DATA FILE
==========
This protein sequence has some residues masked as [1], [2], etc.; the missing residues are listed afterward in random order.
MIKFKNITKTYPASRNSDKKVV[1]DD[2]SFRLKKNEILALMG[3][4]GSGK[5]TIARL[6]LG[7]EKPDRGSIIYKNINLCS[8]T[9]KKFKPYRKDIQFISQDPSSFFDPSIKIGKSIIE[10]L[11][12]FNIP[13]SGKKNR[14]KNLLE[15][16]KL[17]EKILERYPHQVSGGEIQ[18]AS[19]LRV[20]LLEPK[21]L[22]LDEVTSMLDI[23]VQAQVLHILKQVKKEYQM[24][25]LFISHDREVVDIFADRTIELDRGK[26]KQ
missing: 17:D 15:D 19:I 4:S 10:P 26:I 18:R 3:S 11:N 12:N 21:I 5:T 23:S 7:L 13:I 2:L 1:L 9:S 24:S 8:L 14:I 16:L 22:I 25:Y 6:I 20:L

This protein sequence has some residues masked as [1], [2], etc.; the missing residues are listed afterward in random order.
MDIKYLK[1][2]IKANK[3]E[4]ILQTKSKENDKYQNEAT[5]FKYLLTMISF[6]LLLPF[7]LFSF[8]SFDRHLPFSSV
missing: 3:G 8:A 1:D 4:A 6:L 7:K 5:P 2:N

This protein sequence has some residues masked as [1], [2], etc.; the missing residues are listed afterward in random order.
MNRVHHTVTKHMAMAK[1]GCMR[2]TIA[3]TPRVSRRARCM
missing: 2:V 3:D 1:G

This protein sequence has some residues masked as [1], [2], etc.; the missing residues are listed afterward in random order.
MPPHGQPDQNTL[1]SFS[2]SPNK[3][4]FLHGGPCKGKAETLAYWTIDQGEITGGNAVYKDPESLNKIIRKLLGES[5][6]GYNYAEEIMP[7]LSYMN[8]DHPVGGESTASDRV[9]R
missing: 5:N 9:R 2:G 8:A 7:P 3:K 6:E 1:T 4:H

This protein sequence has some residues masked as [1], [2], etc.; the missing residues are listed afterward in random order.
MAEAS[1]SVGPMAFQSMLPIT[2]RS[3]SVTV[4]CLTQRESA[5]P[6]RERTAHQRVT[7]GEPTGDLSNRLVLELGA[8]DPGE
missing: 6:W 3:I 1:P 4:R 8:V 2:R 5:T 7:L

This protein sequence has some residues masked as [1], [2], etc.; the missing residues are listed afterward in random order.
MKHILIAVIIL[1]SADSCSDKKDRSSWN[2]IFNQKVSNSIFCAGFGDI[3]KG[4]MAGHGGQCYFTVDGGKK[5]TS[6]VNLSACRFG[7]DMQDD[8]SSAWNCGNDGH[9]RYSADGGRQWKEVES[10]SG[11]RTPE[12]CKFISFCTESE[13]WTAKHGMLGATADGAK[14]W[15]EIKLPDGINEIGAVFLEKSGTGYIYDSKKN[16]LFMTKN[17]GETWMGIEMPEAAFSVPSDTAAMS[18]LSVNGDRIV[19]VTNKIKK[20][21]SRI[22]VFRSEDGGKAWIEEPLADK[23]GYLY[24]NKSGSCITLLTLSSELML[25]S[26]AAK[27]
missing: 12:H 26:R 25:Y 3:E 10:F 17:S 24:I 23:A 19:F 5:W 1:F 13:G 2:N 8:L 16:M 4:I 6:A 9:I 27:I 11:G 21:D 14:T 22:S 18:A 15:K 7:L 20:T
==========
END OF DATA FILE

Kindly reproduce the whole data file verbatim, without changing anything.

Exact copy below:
This protein sequence has some residues masked as [1], [2], etc.; the missing residues are listed afterward in random order.
MIKFKNITKTYPASRNSDKKVV[1]DD[2]SFRLKKNEILALMG[3][4]GSGK[5]TIARL[6]LG[7]EKPDRGSIIYKNINLCS[8]T[9]KKFKPYRKDIQFISQDPSSFFDPSIKIGKSIIE[10]L[11][12]FNIP[13]SGKKNR[14]KNLLE[15][16]KL[17]EKILERYPHQVSGGEIQ[18]AS[19]LRV[20]LLEPK[21]L[22]LDEVTSMLDI[23]VQAQVLHILKQVKKEYQM[24][25]LFISHDREVVDIFADRTIELDRGK[26]KQ
missing: 17:D 15:D 19:I 4:S 10:P 26:I 18:R 3:S 11:N 12:N 21:I 5:T 23:S 7:L 13:I 2:L 1:L 9:S 24:S 8:L 14:I 16:L 22:I 25:Y 6:I 20:L

This protein sequence has some residues masked as [1], [2], etc.; the missing residues are listed afterward in random order.
MDIKYLK[1][2]IKANK[3]E[4]ILQTKSKENDKYQNEAT[5]FKYLLTMISF[6]LLLPF[7]LFSF[8]SFDRHLPFSSV
missing: 3:G 8:A 1:D 4:A 6:L 7:K 5:P 2:N

This protein sequence has some residues masked as [1], [2], etc.; the missing residues are listed afterward in random order.
MNRVHHTVTKHMAMAK[1]GCMR[2]TIA[3]TPRVSRRARCM
missing: 2:V 3:D 1:G

This protein sequence has some residues masked as [1], [2], etc.; the missing residues are listed afterward in random order.
MPPHGQPDQNTL[1]SFS[2]SPNK[3][4]FLHGGPCKGKAETLAYWTIDQGEITGGNAVYKDPESLNKIIRKLLGES[5][6]GYNYAEEIMP[7]LSYMN[8]DHPVGGESTASDRV[9]R
missing: 5:N 9:R 2:G 8:A 7:P 3:K 6:E 1:T 4:H

This protein sequence has some residues masked as [1], [2], etc.; the missing residues are listed afterward in random order.
MAEAS[1]SVGPMAFQSMLPIT[2]RS[3]SVTV[4]CLTQRESA[5]P[6]RERTAHQRVT[7]GEPTGDLSNRLVLELGA[8]DPGE
missing: 6:W 3:I 1:P 4:R 8:V 2:R 5:T 7:L

This protein sequence has some residues masked as [1], [2], etc.; the missing residues are listed afterward in random order.
MKHILIAVIIL[1]SADSCSDKKDRSSWN[2]IFNQKVSNSIFCAGFGDI[3]KG[4]MAGHGGQCYFTVDGGKK[5]TS[6]VNLSACRFG[7]DMQDD[8]SSAWNCGNDGH[9]RYSADGGRQWKEVES[10]SG[11]RTPE[12]CKFISFCTESE[13]WTAKHGMLGATADGAK[14]W[15]EIKLPDGINEIGAVFLEKSGTGYIYDSKKN[16]LFMTKN[17]GETWMGIEMPEAAFSVPSDTAAMS[18]LSVNGDRIV[19]VTNKIKK[20][21]SRI[22]VFRSEDGGKAWIEEPLADK[23]GYLY[24]NKSGSCITLLTLSSELML[25]S[26]AAK[27]
missing: 12:H 26:R 25:Y 3:E 10:F 17:S 24:I 23:A 19:F 5:W 1:F 13:G 2:N 8:L 16:M 4:I 6:A 9:I 27:I 11:G 21:D 14:T 22:S 18:A 15:K 7:L 20:T